[T]he use of a QDRO because of the restrictions placed on pensions by the Internal Revenue Code and Employee Retirement Income Security Act of 1974 (ERISA). See 29 U.S.C. § 1056(d) (1999). Without a QDRO, pension benefits may not be divided and distributed to a person other than the employee to [whom] they originally accrued. See id.
[¶ 10] Because QDROs serve to implement the distribution of retirement accounts associated with ERISA qualified plans that are subject to administration by someone other than the parties, they are frequently submitted to the plan's administrator for approval following the entry of the divorce judgment, but prior to the approval and entry of the QDRO by the court. See Washington v. Washington, 2000 WI 47, ¶ 33, 234 Wis.2d 689, 611 N.W.2d 261, 269.4 A court may retain postjudgment jurisdiction to consider and then enter the QDRO following its approval by the plan's administrator. When a QDRO is prepared pursuant to a judgment directing its preparation, the QDRO generally constitutes a more complete and specific expression of the court's intention regarding the distribution of the account than does the judgment that preceded it.
[¶ 11] Here, both the divorce judgment and the QDRO constitute final judgments, and neither party has sought post-judgment relief pursuant to M.R. Civ. P. 60(b).5 The referee acknowledged, and the parties do not dispute, the existence of a possible conflict between the terms of the divorce judgment and the QDRO because, as found by the referee, “[t]he QDRO did not state, as one could read the [divorce judgment as requiring], that a fixed sum of $300,000, regardless of market influences, be distributed to Erica.” The judgment did not, however, expressly characterize the $300,000 as a fixed sum and is otherwise silent on the question of gains, losses, income, and expenses occurring between the date of the divorce judgment and the funding of Erica's separate account. Standing alone, and without reference to the QDRO which followed, the divorce judgment fails to clearly specify ․ “the amount or percentage of the participant's benefits to be paid by the plan to each such alternate payee, or the manner in which such amount or percentage is to be determined.” 26 U.S.C. § 414(p)(2)(B). The divorce judgment's failure to address whether the amount awarded to Erica from Peter's IRA account is “fixed” or subject to pro rata adjustments in value renders the judgment ambiguous. Thompson, 2002 ME 39, ¶ 9, 791 A.2d at 924; compare Washington, 2000 WI 47, ¶ 35, 611 N.W.2d at 269 (concluding that a final judgment that failed to address allocation of a pension's appreciation and interest between the divorce date and the distribution date was ambiguous) with Jackson v. Jackson, 2002 OK 25, ¶ 16, 45 P.3d 418, 427 (concluding that a final judgment that contained a detailed “formula-driven recitation” for awarding a spouse a share of the other spouse's pension was clear and unambiguous).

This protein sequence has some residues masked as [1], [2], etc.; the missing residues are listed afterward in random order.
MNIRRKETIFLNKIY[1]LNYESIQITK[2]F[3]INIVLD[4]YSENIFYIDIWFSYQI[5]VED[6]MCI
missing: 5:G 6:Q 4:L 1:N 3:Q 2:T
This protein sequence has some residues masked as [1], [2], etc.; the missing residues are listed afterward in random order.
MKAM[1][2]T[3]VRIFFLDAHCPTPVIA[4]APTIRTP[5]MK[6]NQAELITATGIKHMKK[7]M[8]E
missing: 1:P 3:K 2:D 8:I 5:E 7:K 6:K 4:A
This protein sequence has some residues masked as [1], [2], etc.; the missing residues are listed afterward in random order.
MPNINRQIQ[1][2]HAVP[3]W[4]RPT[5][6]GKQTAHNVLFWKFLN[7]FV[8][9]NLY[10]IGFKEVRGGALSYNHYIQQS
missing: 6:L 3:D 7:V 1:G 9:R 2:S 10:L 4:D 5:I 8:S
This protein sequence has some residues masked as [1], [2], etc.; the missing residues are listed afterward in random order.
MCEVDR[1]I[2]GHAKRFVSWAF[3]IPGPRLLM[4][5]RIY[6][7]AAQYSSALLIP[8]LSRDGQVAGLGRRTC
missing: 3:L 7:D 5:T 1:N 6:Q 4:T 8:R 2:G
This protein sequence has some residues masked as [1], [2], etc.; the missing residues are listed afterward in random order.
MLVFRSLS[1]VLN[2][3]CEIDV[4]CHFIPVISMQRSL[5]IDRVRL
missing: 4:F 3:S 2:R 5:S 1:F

[¶ 12] The QDRO, in contrast, clearly and unambiguously provides that Erica's share of the 401(k) shall have allocated to it “its pro rata share of interest, dividends, expenses, and investment gains and losses from the [valuation date] ․ until the Alternate Payee's account is funded.” This language accomplishes the clear specification of the method the plan administrator is to use to determine the sum of money required to fund Erica's account. Thus, the QDRO constitutes a more complete and specific expression of the court's intention regarding the distribution of Erica's share of the 401K account, and its terms control the distribution of Erica's share.
[¶ 13] The referee's finding regarding the requirements of the 401(k) account based on the plan documents lends additional support for the foregoing conclusion. The referee found that the Oxford Hills plan's quarterly distribution and valuation requirements, which helped qualify it as an ERISA pension plan, prevented guaranteed distribution of a fixed sum on a specific day. “This is why the QDRO had to read the way it did,” concluded the referee. Neither party obtained a record of the proceedings before the referee, including the exhibits. Therefore, there is no basis to conclude that the referee committed clear error when she found that the plan's requirements compel a distribution of Erica's share of the 401(k) plan in the manner provided by the QDRO.